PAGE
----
11. limetrees Civis Illustris

    • Civis Illustris
    Location:
    Hibernia
    I don’t think it has anything to do with gluttony.
    The point, and the link with the Isaiah quote, is that you need knowledge, and not false images of it.
    The food image is just a analogy: instead of eating good food or nectar and ambrosia, the foolish person feasts on images (and doesn't know real from false): one doesn’t acquire wisdom with futile nonsense.

    Isaiah, 5.13

    Therefore is my people led away captive, because they had not knowledge
  12. Pacifica grammaticissima

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    Location:
    Belgium
    So it is "though it could have reclined..." rather than "though it had once been able to recline..."
  13. Imber Ranae Ranunculus Iracundus

    • Civis Illustris
    Not to gainsay the reasonableness of your interpretation, but are you sure you're not overreaching when you insist it has nothing to do with gluttony? And I suppose we're to understand the preceding two verses are mere coincidence?

    11 Woe unto them that rise up early in the morning, that they may follow strong drink; that continue until night, till wine inflame them!
    12 And the harp, and the viol, the tabret, and pipe, and wine, are in their feasts: but they regard not the work of the Lord, neither consider the operation of his hands.

    I hardly think it's "just an analogy".


    ETA: Anyway, what I mean to say is that I don't think these interpretations are in any way mutually exclusive: the idea of the passage, after all, is that the people of Judah are overindulging in the sumptuous pleasures of the flesh, which are ultimately illusory, just pictures, if you will, as opposed to enjoying the true spiritual sustenance that is the knowledge of God.
    Last edited by Imber Ranae, Apr 14, 2014
  14. limetrees Civis Illustris

    • Civis Illustris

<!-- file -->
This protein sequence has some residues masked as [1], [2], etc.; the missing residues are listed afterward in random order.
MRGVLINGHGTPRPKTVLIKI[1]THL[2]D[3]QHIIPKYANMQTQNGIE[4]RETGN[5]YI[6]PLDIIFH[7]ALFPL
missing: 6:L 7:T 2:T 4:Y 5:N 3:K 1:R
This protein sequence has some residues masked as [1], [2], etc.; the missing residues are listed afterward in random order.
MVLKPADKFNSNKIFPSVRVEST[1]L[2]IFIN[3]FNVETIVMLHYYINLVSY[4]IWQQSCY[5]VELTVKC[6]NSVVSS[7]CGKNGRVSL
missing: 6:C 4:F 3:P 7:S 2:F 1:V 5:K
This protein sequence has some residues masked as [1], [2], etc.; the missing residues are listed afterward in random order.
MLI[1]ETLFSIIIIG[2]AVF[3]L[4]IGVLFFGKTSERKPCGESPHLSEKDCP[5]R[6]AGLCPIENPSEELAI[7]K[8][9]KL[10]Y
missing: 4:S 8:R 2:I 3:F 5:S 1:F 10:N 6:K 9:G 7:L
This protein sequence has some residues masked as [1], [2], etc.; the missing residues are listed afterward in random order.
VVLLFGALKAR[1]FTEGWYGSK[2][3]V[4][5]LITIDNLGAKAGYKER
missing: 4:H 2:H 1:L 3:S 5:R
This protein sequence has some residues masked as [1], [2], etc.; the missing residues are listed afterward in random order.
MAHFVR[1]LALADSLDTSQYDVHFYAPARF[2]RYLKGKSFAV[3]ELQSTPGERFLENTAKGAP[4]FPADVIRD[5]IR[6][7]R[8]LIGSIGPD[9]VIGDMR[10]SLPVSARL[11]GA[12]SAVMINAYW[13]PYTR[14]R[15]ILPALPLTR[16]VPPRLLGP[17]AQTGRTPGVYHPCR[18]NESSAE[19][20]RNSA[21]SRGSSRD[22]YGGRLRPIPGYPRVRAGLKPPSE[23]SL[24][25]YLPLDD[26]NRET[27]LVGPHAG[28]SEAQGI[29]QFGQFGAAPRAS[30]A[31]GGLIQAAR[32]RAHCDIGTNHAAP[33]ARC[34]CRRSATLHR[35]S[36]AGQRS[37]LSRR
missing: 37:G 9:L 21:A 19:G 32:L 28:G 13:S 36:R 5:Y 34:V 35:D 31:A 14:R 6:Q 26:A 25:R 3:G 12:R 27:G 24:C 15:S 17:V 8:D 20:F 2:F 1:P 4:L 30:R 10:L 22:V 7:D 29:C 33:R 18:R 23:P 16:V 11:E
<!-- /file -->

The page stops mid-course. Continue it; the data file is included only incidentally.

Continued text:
Location:
    Hibernia
    Fair point, well made: and I stand corrected. The earlier verses of the Isaiah, yes, do oppose gluttony and real knowledge.
    But this text uses the image of a man who mistakes a picture for real food as an analogy for one who mistakes futile nonsense for wisdom.
    Futilibus solida haut capitur sapientia nugis:
    Nec pictis dapibus pellitur esuries.

    Eating the food in this text would be analogous to gaining the true knowledge.

    Also note that the Isaiah verse 5.13 itself does link (if unclearly) knowledge with eating:

    Therefore is my people led away captive, because they had not knowledge, and their nobles have perished with famine, and their multitude were dried up with thirst.
  15. Imber Ranae Ranunculus Iracundus

    • Civis Illustris
    I don't disagree. See my edit above.
  16. Matthaeus Vemortuicida strenuus

    • Civis Illustris
    Location:
    Varsovia
    Well, I for one consider myself insane but hate excess and gluttony...
  17. limetrees Civis Illustris

    • Civis Illustris
    Location:
    Hibernia
    Se insanum habere: profecto; optime. :)
    Sed qui vitia odit homines odit. :)
  18. Matthaeus Vemortuicida strenuus

    • Civis Illustris
    Location:
    Varsovia
    Ita vero, ego misanthropos. :devilsmile: